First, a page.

Rushing towards cinema screens on a fittingly analogical wave of hype and festival praise, Beasts of the Southern Wild is a creature of ramshackle beauty. Unfortunately, the intentionally haphazard structure of a world viewed through the eyes of a child, along with some infuriating sequences, cause this wave to come crashing down in a flood of mediocrity.
Hushpuppy (Quvenshane Wallis) is a scrappy young oik who lives in an impoverished southern delta that is about to be hit by a huge tropical storm. Her alcoholic father (Dwight Henry) lives a stone’s throw away, providing his own form of tough love that involves alienating his 6-year-old daughter and treating her more like a son with his requests for shows of strength. It’s preparation that proves to be warranted when the rising waters mean Hushpuppy must fend for both of them, as her father is struck down by an unexplained illness.
To make things worse, all of this appears to be taking place against a backdrop of environmental unrest. The polar ice caps have melted and this has caused the titular beasts to begin thundering their way across the planes on a collision course with our young survivor.
Beasts is a film filled with moments, all of which fail to gel together into a satisfying whole. Presented with sequences designed to stimulate the heart as well as the eye, you can never become connected to the characters depicted because the story itself feels so disconnected. Looked upon as cinematic debris then, in that this is often all over the place, it’s clear that what keeps the film afloat are the performances of Henry and Wallis.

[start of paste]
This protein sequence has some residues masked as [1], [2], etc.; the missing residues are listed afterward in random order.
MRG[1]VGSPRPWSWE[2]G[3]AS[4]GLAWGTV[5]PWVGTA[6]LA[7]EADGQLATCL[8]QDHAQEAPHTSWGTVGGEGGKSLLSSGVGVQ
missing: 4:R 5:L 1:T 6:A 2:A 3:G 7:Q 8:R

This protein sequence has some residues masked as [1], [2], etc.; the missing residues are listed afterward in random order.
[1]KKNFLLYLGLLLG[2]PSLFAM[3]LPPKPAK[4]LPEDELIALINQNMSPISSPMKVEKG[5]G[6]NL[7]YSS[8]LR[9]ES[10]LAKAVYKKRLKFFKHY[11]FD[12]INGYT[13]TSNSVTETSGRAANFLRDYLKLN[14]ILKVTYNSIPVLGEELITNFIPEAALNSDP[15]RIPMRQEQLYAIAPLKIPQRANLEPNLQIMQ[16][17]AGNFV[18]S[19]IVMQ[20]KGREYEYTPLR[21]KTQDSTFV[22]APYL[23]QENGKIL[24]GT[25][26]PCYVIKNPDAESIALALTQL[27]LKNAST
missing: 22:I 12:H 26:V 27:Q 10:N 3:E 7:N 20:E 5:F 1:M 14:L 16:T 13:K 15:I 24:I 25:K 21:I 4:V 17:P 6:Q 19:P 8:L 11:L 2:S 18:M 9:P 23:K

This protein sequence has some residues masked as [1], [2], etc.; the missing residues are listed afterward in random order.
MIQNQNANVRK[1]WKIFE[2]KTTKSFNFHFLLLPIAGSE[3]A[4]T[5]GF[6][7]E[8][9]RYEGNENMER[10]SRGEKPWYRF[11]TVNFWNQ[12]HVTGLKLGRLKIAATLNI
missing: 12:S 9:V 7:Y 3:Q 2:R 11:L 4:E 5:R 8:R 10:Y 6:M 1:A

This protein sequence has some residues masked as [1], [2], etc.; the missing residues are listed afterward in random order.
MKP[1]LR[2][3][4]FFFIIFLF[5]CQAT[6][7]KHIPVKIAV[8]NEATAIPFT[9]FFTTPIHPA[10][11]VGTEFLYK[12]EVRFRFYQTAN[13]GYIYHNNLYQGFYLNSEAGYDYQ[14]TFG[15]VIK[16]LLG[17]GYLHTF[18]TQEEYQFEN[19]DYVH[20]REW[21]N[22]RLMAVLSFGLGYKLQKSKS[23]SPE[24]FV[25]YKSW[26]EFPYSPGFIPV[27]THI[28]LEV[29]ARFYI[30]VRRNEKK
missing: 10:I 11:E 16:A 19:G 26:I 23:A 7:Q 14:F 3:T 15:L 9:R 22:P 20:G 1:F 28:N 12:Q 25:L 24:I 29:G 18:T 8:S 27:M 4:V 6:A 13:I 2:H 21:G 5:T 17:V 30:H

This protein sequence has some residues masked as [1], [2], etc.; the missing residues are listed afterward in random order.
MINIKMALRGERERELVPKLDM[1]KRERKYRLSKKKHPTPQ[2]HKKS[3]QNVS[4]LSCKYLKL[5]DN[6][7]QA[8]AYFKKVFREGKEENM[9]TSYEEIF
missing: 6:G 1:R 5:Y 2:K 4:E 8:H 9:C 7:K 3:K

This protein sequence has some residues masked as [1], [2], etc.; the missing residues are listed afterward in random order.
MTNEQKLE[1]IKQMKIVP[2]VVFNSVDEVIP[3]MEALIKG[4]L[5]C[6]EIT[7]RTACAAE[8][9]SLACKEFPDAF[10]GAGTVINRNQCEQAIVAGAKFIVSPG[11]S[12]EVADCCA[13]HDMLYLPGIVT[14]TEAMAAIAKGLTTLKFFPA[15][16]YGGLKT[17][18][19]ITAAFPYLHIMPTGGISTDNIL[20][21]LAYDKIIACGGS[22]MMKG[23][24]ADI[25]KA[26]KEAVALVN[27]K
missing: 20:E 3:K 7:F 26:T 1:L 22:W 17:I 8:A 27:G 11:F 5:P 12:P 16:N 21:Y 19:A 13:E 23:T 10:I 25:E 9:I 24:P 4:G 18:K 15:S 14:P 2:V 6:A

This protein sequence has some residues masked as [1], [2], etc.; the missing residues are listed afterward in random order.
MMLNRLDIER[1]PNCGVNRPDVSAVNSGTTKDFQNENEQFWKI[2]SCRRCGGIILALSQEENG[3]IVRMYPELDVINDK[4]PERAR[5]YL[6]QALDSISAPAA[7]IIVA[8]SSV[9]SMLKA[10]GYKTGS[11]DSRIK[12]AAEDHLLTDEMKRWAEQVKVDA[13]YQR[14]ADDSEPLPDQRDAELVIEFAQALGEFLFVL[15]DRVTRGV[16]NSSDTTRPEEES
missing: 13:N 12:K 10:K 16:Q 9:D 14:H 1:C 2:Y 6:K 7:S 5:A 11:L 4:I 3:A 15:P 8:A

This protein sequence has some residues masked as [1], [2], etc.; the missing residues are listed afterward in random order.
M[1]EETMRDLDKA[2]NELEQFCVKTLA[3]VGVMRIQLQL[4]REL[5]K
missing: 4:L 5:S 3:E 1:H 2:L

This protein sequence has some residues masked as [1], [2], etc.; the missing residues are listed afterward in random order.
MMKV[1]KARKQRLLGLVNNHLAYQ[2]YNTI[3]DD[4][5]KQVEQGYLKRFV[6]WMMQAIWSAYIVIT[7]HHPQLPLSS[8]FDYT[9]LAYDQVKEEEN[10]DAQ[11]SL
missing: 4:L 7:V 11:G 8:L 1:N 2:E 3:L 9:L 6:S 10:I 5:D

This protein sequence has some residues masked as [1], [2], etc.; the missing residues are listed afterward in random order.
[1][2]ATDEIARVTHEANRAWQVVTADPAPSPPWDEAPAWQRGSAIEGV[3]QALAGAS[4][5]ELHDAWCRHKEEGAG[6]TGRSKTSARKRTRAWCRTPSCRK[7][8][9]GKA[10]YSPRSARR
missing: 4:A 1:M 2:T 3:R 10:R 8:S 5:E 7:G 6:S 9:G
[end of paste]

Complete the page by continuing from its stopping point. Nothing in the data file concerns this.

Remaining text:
The untrained Wallis is given the usually thankless task of providing a voiceover to accompany her exceptionally confident performance, but lines of poetic beauty such as “for animals that didn’t have a dad to put them in the boat, the end of the world already happened” only reinforce her staggering achievement at the heart of the film. Small but incredibly fierce, she holds the whole thing together and provides focus to a story severely lacking in it.
Henry plays his part too, giving Wink a worldweary aura and playing him with a depth behind eyes that have known nothing but struggle.
Director Benh Zeitlin gives proceedings a soft-focused, almost dreamlike quality with the hallucinogenic visuals. You’re never quite sure what’s real and what’s not, or a result of a 6-year-old narrator and the more fantastical elements of the story, but there’s no denying that it makes use of the limited budget to create a beautiful bayou for Hushpuppy and her band of merry men.
Such stunning locales indicate that the intention must have been, at least partially, to make an eco-friendly message movie, and Zeitlin exceeds in conveying the beautiful and unrelenting force that is nature.
Like Terence Malick meets Where the Wild Things Are, but an inferior beast to those influences, this should hopefully be the calling card for all involved to go on to make bigger and more satisfying cinema in the years to come.
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